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Colecovision Audio/Video modification

This simple modification was made using a Radio Shack "Dual General-purpose IC PCboard" (cat. no. 276-159B), an LM318 Op-Amp (which Radio Shack apparently doesn't carry), some resistors and capacitors, and some cut-up RCA patch cables.

Instructions:

You will need:

· · · · · · · · · assembled video amp board (see the Schematic and Circuit Layout section) about 2ft of extra RCA cable (thin shielded stranded cable) about 2ft of approx. 22 gauge stranded wire (for power and for wiring up circuit) two panel-mount RCA jacks some electrical tape a drill and a 1/4" bit mad soldering skillz an oscilloscope would be helpful, but not completely necessary a voltmeter would be more helpful, and is slightly more necessary

The video amp board requires the following parts: · circuit board of some sort (we used 1/2 of a radio shack "Dual General-purpose IC PC-board" cat. no. 276-159B)

· · · · · · LM318N (IC1) 2x 10k resistors (R1,R2) 2x 150 ohm resistors (R3,R4) 27pF capacitor (C1) >1uF capacitor (C2 - see the schematic) 47uF capacitor (C3)

First Step: Open up the Colecovision's plastic case and shield. I'm not actually very experienced with this, so I'm going to have to have Nick write this step for me. Next: Drill some 1/4" holes where you want your A/V jacks. You'll need to put them just above the mainboard so that they don't interfere with anything. The finished project will look something like this:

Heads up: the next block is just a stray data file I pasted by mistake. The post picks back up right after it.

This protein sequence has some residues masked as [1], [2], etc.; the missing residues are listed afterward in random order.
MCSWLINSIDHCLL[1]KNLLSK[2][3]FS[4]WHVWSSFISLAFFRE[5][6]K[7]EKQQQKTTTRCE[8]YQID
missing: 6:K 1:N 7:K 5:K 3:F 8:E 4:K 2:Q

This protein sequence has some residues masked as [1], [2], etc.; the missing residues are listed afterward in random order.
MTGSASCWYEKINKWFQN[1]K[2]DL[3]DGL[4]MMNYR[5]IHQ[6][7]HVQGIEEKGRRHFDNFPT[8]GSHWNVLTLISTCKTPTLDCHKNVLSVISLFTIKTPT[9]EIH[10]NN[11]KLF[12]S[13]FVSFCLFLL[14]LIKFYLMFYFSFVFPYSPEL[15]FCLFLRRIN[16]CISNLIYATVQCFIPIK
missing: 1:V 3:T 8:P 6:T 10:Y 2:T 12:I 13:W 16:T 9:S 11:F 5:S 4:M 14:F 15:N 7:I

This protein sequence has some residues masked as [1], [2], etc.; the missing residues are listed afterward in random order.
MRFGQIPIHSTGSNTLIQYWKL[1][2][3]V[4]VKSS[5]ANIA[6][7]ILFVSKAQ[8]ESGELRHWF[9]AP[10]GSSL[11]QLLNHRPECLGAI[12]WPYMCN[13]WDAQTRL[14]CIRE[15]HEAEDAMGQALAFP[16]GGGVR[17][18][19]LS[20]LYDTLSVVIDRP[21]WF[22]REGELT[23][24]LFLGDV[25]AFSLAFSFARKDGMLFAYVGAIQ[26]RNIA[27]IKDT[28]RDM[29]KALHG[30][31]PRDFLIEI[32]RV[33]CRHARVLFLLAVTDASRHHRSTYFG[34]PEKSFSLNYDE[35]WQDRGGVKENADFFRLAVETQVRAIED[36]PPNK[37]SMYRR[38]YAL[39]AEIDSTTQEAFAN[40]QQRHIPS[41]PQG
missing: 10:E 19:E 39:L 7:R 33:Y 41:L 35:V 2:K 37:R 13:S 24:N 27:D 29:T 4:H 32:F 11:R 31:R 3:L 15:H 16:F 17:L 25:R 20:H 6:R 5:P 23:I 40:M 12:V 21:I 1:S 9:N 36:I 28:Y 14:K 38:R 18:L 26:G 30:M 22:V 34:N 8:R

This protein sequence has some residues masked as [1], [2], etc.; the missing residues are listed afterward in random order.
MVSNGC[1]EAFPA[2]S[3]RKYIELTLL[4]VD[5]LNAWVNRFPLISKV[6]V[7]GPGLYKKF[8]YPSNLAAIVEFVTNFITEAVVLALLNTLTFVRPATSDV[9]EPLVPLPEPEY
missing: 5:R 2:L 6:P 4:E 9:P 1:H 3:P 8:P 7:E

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Mount the RCA jacks in the holes using the supplied nuts and washers. Locate the power connection and solder a wire to ground and a wire to switched +12V

On the other side of the board is the power switch. The bottom wire is soldered to the switch's ground connection and the top wire is soldered to the +12V postswitch. If you have a multimeter, it's a good idea to plug in power and test that +12V does indeed switch on and off when you flip the switch.

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To both the ground and switched +12V pads solder about 7-8 inches of stranded wire (tinning the wires first will help immensely). These will supply power to the video amplifier circuit. Locate the video input connection to the RF modulator under the small shield (just pop the top of the shield off). It's the third pin from the end and it has a test pad adjacent to it (there's a "1" labelling pin 1, so it's really pin 6 on the connector). see diagram:

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Strip some of the RCA cable, separate the shield, and strip the inner conductor. Twist the strands of both the ground shield and the signal wire and tin them both. Solder the RCA cable ground shield to the existing ground connection at the RF shield. Solder the signal wire to the empty test pad provided for our convenience. It should then look like the above. Cut the RCA cable about 4-5 inches from the connection point. It will feed into the amplifier circuit which will sit next to the shielded modulator section.